Will I pass my GCSE exam? The question that so many young students ask themselves before they head into that hall to sit down and face their doom! It’s an interesting juncture to ask yourself such a question, considering that is the one time (except for after the test) that you could probably do something to change the outcome of the answer. Yet there you are, lined up in silence, only wondering now whether or not you will pass!
It’s also a question I get asked a whole lot as a tutor and a former secondary school teacher. ‘Sir, will I pass my GCSE exam?’. Hmm, let me just dip my head into the future for a second and see. There’s no way I could know, you may have performed well in class all year, but that does not ensure you will give the examiner what they want.
You might have skipped your cereal and revised all morning from your textbook, but if that information wasn’t already in there, how can you be sure it will be now after trying to cram it into your head? This post will hopefully help you to answer this question, whether you’re just wondering about whether you’ll pass a month before the GCSE exam. Or you’re turning frantically to Google to plead for an answer to the question: Will I pass my GCSE exam?
Do you know your material?
People that get A*’s don’t just think that Crooks’ is a symbol of the oppression men and women of different races experienced in the early 1910’s. They KNOW that Crooks’ is. People that get top marks in maths don’t just think that the square root is of 900 is ‘somewhere around 20 or something’, they KNOW that it is 30.
Because, the English student has become so familiar with the text of Of Mice and Men, that they know for sure that Crooks’ is a symbolic character. And they know because they’ve studied the context of the time the book was being written, and they’ve studied, not just Crooks’ quotes but the quotes about Crooks’ from other characters and they have made it their objective to understand the character. A slight idea about what a character might represent does not help you that much when it comes to the test. You need to be sure of yourself.
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The maths student knows the answer is 30 because he has studied the process of finding a square root repeated times, so he doesn’t just know the answers off by heart, but he knows the actual formula to! Knowing the material you are studying is not good enough, you have to have an understanding of it, you have to have it saved somewhere in your head.
Knowing the material you are studying is not good enough, you have to have an understanding of it, you have to have it saved somewhere in your head.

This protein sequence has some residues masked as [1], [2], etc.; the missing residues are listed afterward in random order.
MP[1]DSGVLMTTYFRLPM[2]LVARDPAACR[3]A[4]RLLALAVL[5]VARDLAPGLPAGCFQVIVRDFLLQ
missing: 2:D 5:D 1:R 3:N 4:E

There are University PhD students that spend years and years writing about one book. But their essay is often amazing, because they KNOW their material.
Are you worried?
If your palms are starting to sweat and you find yourself feeling a bit flustered or panicked just before you get into the test, you should give yourself a pat on the back. That is your mind trying to show your body how important and stressful the situation is.
But this is good, if you are worried or anxious before going into a test, it means that on some level you must understand the seriousness of the situation, combined by the passion and desire to have success. Worrying can keep your mind alert and ready and this is the best sort of state of mind to go into a test with. So, for want of a better phrase, don’t be worried if you’re worried… if that makes sense!
Worrying can keep your mind alert and ready and this is the best sort of state of mind to go into a test with. So, for want of a better phrase, don’t be worried if you’re worried… if that makes sense!
Do you feel ready?
Close your eyes and focus on yourself just before you go to line up for the test. Are you hungry or thirsty? Did you shower the morning of the test, or the night before? Is there something playing on your mind? Are you sad or upset for any particular reason?
All of these things can result in you not being ready for your test. And you wouldn’t want anything to ruin your exam experience, even something as big as family trouble, or something as small as being hungry. Please be prepared! Eat a good breakfast the day of the test so you there’s no way you can be distracted by hunger or thirst! Get plenty of sleep as this will help your brain to function.
And if there is something serious on your mind, you could tell a member of stuff a sufficient amount of time before the GCSE exam, they might be able to help you out by allowing you to do it under more personal conditions. But how you feel before you go into an exam is so important! It can really make the difference between a fail, and a pass!
Hopefully these tips will steer you (if you haven’t prepared already) into feeling that you will pass your GCSE exam. It’s always good to strive to do better and better by telling yourself you might not pass, but if you’ve studied hard, eaten a good breakfast and rid your mind of any trouble, and you’re still feeling worried, that is probably a good sign!
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